fan fiction scrollSweet Sixteen, Chapter 1

 Bastila ShanCanderous OrdoCarth Onasi
Chapter One
The bunks of the Endar Spire weren’t comfortable by any standard. Quite truthfully, they were comparable to rocks, and the crew of the massive warship spent many sleepless nights rolling around in search of a comfortable position atop them.
The port-stern dormitories were probably the worst. To add to the discomfort, the rooms were backed up directly next to the Spire’s engines, and the idea of “peace and quiet” was easily drowned out by the hum of the vast machines powering the vessel.
Those port dormitories were reserved for the newer recruits, fresh out of the academies, and for this mission, they’d picked up a lot of them. “Fresh meat,” or “Noobs,” as they were referred to by the more seasoned Republic soldiers.
“Noobs” coming from the younger officers who had been in the recruits’ shoes merely months earlier.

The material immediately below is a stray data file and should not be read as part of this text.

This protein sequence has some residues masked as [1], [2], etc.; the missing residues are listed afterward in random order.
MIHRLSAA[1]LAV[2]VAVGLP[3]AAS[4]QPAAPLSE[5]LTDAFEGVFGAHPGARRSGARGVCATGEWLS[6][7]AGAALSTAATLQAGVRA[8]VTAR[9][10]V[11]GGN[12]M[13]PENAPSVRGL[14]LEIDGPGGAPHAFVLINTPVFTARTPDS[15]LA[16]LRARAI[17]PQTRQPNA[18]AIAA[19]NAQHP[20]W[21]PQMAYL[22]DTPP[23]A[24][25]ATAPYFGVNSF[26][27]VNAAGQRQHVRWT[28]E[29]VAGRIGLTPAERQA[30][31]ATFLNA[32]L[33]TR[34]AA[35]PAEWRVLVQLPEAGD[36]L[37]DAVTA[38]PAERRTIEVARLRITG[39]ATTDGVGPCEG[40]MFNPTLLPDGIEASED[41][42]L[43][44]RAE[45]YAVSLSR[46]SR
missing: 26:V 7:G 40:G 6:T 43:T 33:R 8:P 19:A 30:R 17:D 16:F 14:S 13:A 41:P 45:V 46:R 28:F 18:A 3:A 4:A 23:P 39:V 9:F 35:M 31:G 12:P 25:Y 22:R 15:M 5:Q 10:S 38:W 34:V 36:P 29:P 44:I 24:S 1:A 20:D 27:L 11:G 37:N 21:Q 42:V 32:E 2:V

Of the several academy-fresh soldiers who had taken up residence in the cramped port dorms, only one seemed to be able to get a decent rest on those rock-hard metal planks that were passed as bunks. It was a talent, one he proudly and jokingly reminded his peers of as they wiped groggy eyes and shuffled about every morning. Seth Avery was, as he claimed, an “adept” at sleeping, though he honestly believed he was average in every sense of the word. The new recruits aboard the Endar Spire ranged in age from as early as fourteen to the early twenties; drafting tended to strip most of the galaxy’s population of their youth during times of war, and this was no different. Seth sat comfortably in the middle of that age range at sixteen, perfectly content with the way his life had turned out. An orphan raised by the streets of Coruscant, without a cent to his name, he had to believe that volunteering for the military was one of his smarter decisions in life. Free food, free beds, friends at his side- they all beat what he’d grown up with.